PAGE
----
Procreate for Windows and Android: Alternatives & Ideas
Procreate is one of the hottest drawing apps in the App Store. With more than 13,000 reviews and an average 4.5-star rating, it’s no wonder that designers and illustrators everywhere are talking about the app.
But one of the most common questions about the tool is what alternatives exist for Windows and Android users since Procreate is only available for iOS at this time. Let’s take a look.
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Procreate for Windows and Android
Procreate 5 is still pretty new – the official release date was Dec. 8, 2019 – could a Windows or Android version be in store for the next release?
While it is something that non-Apple users seem to be clamoring for, there is no answer in sight right now. (Cue up the continuous speculation, while Procreate remains mum on the topic.)
But just because you can’t use Procreate on Windows or Android devices doesn’t mean there aren’t there drawing tools to fill the void. Many also fall into the same low-cost category as Procreate and include plenty of goodies such as brushes to bring drawings to life.
Maybe the best part about some of these alternative tools is that they extend the functionality of your desktop computer, allowing you to draw on other devices and bring illustrations back. The biggest downside might be learning a new tool (but you’d have to do that with Procreate as well).
Top Alternatives to Procreate
When looking for alternatives to Procreate for Windows and Android users, the biggest considerations were tools that would work across devices (app-based) and were somewhat comparable in terms of cost.
There are some great contenders out there that feature robust drawing tools that you can use on Windows computers or Android devices. Here are three that are definitely worth trying.
Autodesk SketchBook has been around for a while and the solid alternative to Procreate for Windows and Android now offers a fully-featured app for individual use for free.
The app has all of the tools you would expect for drawing, such as pens, inks, and markers, plus more than 190 brushes that you can customize. Color tools are equally robust/
What’s neat about SketchBook is that it is compatible with other files as well, such as native Photoshop files. You can export to all common formats and layers stay intact.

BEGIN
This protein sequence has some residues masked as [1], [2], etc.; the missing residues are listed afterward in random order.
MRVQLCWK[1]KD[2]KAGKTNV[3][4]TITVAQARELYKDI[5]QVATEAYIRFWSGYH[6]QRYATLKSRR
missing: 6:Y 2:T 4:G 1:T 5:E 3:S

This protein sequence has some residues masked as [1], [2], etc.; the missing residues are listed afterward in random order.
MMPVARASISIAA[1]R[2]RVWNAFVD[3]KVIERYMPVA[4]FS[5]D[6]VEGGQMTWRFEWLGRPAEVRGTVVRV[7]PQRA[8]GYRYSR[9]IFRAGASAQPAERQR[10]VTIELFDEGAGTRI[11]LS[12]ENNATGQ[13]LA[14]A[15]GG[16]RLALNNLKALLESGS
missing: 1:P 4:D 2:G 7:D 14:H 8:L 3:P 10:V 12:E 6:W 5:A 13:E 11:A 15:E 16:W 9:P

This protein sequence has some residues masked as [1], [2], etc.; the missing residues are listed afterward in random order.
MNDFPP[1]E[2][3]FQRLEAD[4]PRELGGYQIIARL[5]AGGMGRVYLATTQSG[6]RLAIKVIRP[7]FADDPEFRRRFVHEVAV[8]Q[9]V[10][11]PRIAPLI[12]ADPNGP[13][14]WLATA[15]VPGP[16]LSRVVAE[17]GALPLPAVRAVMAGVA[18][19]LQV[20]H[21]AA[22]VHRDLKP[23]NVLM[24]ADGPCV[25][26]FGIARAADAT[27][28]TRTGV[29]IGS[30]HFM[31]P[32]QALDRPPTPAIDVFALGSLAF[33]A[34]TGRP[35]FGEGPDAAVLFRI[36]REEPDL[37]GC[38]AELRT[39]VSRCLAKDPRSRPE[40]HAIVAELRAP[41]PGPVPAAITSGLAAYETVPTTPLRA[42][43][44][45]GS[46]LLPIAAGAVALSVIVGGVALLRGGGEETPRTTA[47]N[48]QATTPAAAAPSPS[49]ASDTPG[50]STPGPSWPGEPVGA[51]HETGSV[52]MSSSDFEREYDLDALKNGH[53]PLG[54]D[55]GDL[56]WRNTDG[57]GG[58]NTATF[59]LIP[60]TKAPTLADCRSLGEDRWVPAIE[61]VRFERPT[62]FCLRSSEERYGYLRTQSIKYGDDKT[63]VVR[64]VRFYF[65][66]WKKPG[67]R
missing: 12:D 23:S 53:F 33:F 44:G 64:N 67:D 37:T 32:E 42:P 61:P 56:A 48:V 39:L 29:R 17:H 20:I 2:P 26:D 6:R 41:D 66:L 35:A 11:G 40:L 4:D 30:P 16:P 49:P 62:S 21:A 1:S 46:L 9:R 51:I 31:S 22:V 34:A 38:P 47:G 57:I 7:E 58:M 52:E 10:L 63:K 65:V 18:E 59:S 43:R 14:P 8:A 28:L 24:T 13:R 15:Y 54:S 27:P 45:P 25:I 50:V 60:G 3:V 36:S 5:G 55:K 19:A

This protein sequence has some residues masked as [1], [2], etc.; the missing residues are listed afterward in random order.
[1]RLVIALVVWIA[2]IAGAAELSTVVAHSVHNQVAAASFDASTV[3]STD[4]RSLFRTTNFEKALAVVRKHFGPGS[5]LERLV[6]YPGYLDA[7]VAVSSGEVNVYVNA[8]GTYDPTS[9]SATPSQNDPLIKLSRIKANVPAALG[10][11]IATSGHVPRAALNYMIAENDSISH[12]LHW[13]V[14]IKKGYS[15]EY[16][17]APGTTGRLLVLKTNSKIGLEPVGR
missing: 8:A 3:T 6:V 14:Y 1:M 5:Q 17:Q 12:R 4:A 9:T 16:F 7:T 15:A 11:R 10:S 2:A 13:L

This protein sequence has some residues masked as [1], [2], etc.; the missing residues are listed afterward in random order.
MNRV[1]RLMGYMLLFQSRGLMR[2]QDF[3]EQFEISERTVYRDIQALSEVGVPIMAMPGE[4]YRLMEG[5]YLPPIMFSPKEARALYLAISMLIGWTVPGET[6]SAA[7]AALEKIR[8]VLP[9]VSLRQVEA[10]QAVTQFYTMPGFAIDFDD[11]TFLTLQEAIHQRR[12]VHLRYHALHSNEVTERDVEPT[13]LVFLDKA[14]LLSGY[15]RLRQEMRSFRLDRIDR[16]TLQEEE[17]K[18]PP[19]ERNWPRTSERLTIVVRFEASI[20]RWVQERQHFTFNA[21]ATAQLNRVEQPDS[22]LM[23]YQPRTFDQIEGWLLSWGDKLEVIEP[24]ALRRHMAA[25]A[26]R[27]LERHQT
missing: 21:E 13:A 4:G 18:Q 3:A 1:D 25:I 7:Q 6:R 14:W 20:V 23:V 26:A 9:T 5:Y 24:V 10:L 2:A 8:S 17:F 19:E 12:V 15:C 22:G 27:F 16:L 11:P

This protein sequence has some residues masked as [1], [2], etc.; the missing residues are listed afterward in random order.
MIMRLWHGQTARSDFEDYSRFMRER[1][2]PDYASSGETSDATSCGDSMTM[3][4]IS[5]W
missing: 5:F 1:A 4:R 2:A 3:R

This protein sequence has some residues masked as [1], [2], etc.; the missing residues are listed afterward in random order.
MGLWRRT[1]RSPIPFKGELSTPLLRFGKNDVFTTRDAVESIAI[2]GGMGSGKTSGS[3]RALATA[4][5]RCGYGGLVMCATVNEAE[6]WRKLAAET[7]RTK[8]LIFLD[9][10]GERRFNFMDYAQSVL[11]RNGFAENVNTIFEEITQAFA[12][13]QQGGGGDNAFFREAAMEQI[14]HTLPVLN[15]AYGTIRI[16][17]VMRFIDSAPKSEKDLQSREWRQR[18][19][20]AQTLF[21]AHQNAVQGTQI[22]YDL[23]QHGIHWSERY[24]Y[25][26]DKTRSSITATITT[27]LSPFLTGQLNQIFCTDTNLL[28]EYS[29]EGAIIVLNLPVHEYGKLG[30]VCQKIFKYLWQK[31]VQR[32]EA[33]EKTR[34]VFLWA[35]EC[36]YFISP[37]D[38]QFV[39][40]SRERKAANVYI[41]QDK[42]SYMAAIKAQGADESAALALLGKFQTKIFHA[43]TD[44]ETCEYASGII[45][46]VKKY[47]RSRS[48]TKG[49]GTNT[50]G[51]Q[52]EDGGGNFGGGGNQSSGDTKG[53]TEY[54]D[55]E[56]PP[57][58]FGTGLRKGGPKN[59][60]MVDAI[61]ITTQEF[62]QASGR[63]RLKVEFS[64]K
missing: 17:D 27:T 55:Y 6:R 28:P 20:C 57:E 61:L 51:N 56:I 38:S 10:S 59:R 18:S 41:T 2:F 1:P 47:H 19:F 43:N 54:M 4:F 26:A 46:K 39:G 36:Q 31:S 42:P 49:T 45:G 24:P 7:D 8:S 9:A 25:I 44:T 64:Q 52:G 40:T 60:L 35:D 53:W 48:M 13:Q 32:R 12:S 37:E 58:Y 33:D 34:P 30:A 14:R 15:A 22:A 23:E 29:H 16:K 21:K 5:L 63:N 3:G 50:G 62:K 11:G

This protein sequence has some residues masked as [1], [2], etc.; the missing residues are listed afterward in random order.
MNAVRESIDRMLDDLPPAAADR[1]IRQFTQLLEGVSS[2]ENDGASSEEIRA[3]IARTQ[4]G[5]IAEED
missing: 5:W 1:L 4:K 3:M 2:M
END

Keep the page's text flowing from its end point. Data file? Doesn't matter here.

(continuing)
SketchBook is more than just a simple drawing tool; it also has applications in various industries including design and architecture because it is compatible with other tools and offers a large canvas (100 mpx) with precise tools.
Another bonus, all the tools hide off the main canvas area while you work to give you more room on the screen to work with your illustrations and concepts.
The biggest challenge with this tool is that some users say the unfamiliar interface is a little hard to learn. Part of that challenge might be due to so many tools and options.
Key feature: Scan paper images and move them to the app
Concepts is made to create vector images and other types of sketches with plenty of options in terms of brushes. This was only an iOS app for a while, and recently released Windows 10, Android, and Chrome OS options.
The app includes an infinite canvas size, supports layers, and comes with the ability to add on almost any tool you might need to create an illustration, sketch, or other drawings.
This tool also has a rather steep learning curve, as would be expected from a standalone tool with so many options. The app is designed to work with multiple tools, including the Apple Pencil and Surface Pen, so it feels like working on paper, only with more digital options.
Key feature: The app includes precision drawing tools
Pricing: Free to download, with in-app paid add-ons and tools (subscriptions are also available for heavier users)
Adobe Creative Cloud users might like the Photoshop Sketch option for their devices. It’s a drawing tool that works on phones and tablets that you can sync to full Photoshop or Illustrator. (The process is amazingly seamless.)
The tool has custom brushes, the ability to draw in 2- or 3D, integration with Creative Cloud libraries, and supports tools such as styluses from Adonit and Wacom, Pencil by FiftyThree, Adobe Ink, and the Apple Pencil (so you have plenty of options there).
The nice thing about working with an Adobe tool – if you are an active Adobe user – is that it will feel familiar and easy to use. The downside is that it is only available to Adobe users free (although you can purchase elements in-app).
Key feature: You can use it anywhere and then sync sketches and drawings to other Adobe apps
Pricing: Included in Creative Cloud subscriptions
While there isn’t a timeline for Procreate’s availability on Windows and Android devices right now, there are plenty of other options. These drawing tools offer many of the same features as the iOS-only option.
And they are all free to try. So, play around to find the drawing app that’s right for your sketches, illustrations, and projects.